Maybe I am simply more observant with age, but it seems American society is changing almost daily.
And the changes I am noticing surface at the most unusual times. For example, my son and I traveled recently to take in a few college basketball games at the NCAA Tournament. And in each instance, I was hearing words I never dreamed I would hear in America.
Here seems to be the phrase some public address announcers are using just prior to the National Anthem being played at sporting events: “Those who are willing and able.’’
This is now the invitation being offered as opposed to asking everyone to rise for the playing of our National Anthem.
In the first instance, I turned to my son in pure disbelief at what my ears were hearing. I understand there might be those who are unable to stand through the duration of the song, either by sickness, weakness or the fact they were injured in military service. Never would I take exception to such cases, but asking all who are “willing’’ to stand breaks my heart.
In fact, the mere concept makes my blood boil.
Certainly, I understand we live in a free society, or at least we do at the time of this writing. Persons have the right to sit or stand during these precious moments, but why should they choose to sit?
In some instances, I have seen those who have chosen to sit during the anthem, as a veteran stands adjacent to them. Sitting in defiance of the National Anthem as a sign of protest befuddles me.
Why would you sit or kneel in opposition to the very flag which represents the nation, soldiers and veterans who have fought and often died to give you such a right?
As I so often told my children as they were growing up: just because you have the right does not make it right.
Countless times, I have made these same comments while speaking in schools across House District 17. I attempt to paint a graphic picture for our students of those on the battlefield who laid dying in defense of our democratic republic and the values we have held dear for almost 250 years. I remind them it is their patriotic duty to cast a ballot in each and every election held once they become of age.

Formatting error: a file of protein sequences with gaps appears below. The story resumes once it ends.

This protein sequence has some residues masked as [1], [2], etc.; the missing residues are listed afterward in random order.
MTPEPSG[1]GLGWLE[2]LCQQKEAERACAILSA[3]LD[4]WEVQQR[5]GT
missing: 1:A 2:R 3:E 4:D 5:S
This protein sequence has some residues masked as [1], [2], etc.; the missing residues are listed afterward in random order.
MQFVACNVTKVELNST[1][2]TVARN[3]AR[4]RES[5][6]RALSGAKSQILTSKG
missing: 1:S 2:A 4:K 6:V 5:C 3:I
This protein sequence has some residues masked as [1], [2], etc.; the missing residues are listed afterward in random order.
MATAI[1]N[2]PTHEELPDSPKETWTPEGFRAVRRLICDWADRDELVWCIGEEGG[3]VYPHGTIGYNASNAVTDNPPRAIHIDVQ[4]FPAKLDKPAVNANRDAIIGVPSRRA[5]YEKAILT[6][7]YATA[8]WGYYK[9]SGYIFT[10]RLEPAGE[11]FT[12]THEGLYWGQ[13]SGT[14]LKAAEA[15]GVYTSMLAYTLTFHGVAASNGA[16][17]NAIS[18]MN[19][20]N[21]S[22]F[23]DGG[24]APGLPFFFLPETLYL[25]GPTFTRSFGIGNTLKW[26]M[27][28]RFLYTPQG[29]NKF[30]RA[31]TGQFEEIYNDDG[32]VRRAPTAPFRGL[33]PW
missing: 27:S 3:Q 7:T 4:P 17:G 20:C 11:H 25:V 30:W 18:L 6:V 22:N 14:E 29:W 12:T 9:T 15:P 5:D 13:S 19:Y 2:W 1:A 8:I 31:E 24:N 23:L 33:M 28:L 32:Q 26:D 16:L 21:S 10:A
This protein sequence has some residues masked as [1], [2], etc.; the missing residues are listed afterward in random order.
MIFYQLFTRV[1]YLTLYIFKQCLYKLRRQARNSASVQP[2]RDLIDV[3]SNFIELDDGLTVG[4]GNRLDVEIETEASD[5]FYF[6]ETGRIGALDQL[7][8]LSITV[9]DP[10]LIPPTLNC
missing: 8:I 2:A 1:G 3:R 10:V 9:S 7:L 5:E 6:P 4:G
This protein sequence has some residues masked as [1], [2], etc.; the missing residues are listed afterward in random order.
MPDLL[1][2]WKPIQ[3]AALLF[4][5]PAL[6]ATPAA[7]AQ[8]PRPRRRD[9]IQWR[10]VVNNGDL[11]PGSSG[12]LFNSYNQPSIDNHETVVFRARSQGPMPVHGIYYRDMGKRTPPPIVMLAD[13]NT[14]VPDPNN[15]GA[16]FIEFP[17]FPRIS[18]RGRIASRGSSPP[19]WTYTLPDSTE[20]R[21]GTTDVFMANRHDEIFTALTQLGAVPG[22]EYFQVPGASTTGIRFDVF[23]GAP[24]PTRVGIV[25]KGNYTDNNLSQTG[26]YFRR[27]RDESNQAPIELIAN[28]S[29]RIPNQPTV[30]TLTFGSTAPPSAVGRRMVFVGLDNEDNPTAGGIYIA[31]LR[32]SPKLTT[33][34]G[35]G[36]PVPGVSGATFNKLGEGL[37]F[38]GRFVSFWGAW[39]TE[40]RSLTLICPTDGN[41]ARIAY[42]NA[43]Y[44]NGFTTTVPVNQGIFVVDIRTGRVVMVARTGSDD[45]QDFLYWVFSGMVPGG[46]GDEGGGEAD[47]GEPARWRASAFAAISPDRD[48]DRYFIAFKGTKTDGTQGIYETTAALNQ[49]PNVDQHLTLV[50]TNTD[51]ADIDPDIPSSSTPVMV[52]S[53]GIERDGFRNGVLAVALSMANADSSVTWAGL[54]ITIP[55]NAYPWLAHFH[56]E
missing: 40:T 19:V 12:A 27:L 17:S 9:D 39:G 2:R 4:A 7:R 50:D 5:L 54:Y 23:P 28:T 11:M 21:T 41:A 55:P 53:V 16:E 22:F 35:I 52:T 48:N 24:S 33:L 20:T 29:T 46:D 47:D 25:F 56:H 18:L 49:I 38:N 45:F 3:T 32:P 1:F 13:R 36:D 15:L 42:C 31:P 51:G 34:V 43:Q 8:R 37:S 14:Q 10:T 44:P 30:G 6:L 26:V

I love this nation to my very core. I was raised to open the door for a lady, give up my seat on the bus or subway for a woman and always respond to an elder or someone in a position of authority over me with a simple yes ma’am or no sir. I was raised to respect authority in whichever manner it came, whether it be my parents, my teachers, law enforcement or senior adults.
As a student, my friends and I knew to stand to our feet, place our hand over our heart and remain in complete silence until the anthem was completed, if we were not singing along as the music was played.
Disrespecting the American flag is a totally foreign concept to me. I will never understand the reasoning behind those making such a decision. There are so many legal ways in our country to express disappointment or disagreement with our government, but disrespecting the flag which provides you with the freedom to do so will always escape me.
But sitting in Birmingham and Louisville as my alma mater was preparing to take the floor in the tournament, I was saddened to hear the words, “willing and able.’’ In my opinion, for those of us who are able, we should always be willing.
State Rep. Tracy Estes represents District 17 in the Alabama House of Representatives. District 17 covers parts of Lamar, Marion, and Winston counties.
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